7 Mar

More on new Canadian guidelines for Mortgage Qualification for Purchases


Posted by: Leonore Claypool

So still some confusing information out there on the new guidelines. As I posted earlier, the maximum time you can amortize (or spread) your mortgage payments is 30 years effective March 18th.  That means you must have your purchase or refinance completed by March 17th. Completion is the date that the LEGAL mortgage documents are signed at the lawyers/notary and new funds advanced and the title to the property is registered at Land Titles Office. That’s not to be confused with the mortgage term. That is just the length of your contract with the lender and confirms the rate and agreement during that time. 

There are still some lenders that will allow longer amortizations. That catch is that you have to have at least a 20% down payment.  

If you are an employee you can still buy a home with a 5% down payment.  Gifted down payment from an immediate family member is still allowed. Also, there are still a few lenders that are able to to provide a FREE down payment and meet the federal requirements. Credit and job stability make it tough to get into this program but it is available. 

Self-employed home buyers need a minimum of 10% for a down payment.  It must come from their own resources so it cannot be borrowed or gifted.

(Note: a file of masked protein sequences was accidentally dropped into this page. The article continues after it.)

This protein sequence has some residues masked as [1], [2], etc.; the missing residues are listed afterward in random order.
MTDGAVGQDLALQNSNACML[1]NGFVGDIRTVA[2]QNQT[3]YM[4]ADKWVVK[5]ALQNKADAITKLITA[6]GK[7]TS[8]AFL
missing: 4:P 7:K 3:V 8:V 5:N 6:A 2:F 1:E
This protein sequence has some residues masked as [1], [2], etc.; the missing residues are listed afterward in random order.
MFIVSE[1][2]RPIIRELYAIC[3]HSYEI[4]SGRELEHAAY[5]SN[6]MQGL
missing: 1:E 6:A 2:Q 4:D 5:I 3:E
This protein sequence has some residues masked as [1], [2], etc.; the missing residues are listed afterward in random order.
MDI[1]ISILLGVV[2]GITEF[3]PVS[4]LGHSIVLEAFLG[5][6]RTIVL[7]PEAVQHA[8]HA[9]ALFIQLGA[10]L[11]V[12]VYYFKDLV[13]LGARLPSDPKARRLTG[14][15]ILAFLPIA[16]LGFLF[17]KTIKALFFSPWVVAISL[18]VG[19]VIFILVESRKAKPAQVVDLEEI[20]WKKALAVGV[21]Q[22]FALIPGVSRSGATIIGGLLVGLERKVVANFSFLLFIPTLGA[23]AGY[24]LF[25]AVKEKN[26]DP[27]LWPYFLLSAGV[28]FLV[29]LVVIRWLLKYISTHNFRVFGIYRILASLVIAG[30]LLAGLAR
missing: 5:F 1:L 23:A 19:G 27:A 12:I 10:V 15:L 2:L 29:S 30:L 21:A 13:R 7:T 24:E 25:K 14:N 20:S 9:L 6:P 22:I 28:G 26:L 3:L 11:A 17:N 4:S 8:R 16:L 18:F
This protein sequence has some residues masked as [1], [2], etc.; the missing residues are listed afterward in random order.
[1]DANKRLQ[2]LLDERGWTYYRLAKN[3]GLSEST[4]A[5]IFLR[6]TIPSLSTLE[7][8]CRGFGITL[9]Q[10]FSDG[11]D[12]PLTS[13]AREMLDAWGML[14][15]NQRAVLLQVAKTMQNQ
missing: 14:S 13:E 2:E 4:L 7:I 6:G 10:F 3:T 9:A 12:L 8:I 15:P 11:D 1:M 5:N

I know it sounds a little complicated. Honestly though it’s up to your mortgage professional to keep up on the guidelines and know which bank offers the best product for the type of mortgage you need.


2 Mar

Bank of Canada keeps Key Lending Rate at 1%


Posted by: Leonore Claypool

Once again everyone with a Variable Rate mortgage and line of credit can breath a sigh of relief! Yes, the Bank of Canada keeps the Key Lending rate unchanged. The Bank of Canada’s 1% means a Prime Rate of 3% for us consumers.

Still wondering where Prime is headed? Well you must realize that 1% is incredibly low. In order to stimulate the economy during the recession the rate hit rock bottom and was raised in September to 1%.  How much longer it will stay there will depend on many things. The Bank looks at the economy here in Canada and globally. Things like inflation, employment, exports and our dollar impact it’s decision.

While we didn’t expect a rate hike now most economist project one early as May or as late as the end of the year. We will know more at the next meeting when the Bank of Canada’s governing board is expected to send a clearer signal on April 13, when it next issues its quarterly outlook for Canada and the world.